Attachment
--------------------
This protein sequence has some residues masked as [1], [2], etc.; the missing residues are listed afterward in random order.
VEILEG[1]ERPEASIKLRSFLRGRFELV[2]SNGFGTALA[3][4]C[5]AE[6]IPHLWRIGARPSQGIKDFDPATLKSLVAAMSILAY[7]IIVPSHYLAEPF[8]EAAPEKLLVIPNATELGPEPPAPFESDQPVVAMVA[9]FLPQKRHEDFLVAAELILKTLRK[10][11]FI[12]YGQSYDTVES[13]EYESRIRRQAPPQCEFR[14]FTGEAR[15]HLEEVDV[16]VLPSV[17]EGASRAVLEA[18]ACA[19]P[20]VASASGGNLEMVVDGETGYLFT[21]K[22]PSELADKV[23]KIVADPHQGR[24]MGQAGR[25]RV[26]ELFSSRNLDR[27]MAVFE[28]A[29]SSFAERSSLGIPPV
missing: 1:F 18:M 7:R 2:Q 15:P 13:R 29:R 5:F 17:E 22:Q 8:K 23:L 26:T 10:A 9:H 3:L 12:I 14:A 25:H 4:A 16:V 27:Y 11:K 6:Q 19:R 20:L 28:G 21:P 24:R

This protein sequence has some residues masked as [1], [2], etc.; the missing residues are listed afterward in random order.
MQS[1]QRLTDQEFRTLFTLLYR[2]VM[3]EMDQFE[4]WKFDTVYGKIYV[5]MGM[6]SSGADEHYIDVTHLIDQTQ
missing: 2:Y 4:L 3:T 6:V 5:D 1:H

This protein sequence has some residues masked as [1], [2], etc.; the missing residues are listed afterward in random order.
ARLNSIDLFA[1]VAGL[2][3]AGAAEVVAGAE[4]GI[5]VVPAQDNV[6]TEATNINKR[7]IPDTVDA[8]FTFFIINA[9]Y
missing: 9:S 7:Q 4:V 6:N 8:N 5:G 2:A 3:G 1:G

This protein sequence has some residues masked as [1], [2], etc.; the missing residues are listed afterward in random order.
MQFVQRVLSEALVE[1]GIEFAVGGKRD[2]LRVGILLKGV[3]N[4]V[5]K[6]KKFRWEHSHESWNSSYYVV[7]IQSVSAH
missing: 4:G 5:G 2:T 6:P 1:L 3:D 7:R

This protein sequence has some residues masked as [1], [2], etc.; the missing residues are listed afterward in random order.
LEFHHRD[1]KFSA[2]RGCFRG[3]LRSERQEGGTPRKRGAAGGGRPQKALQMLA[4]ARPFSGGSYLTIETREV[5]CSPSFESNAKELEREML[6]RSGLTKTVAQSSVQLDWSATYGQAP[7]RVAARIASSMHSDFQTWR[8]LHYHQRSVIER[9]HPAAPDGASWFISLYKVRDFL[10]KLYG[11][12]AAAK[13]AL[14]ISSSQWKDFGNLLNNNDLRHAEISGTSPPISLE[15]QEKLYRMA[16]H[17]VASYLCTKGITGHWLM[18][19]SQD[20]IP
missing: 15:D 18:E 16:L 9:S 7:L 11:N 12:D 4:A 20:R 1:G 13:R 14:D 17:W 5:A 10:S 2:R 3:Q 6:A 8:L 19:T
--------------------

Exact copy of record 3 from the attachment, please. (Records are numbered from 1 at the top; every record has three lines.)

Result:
This protein sequence has some residues masked as [1], [2], etc.; the missing residues are listed afterward in random order.
ARLNSIDLFA[1]VAGL[2][3]AGAAEVVAGAE[4]GI[5]VVPAQDNV[6]TEATNINKR[7]IPDTVDA[8]FTFFIINA[9]Y
missing: 9:S 7:Q 4:V 6:N 8:N 5:G 2:A 3:G 1:G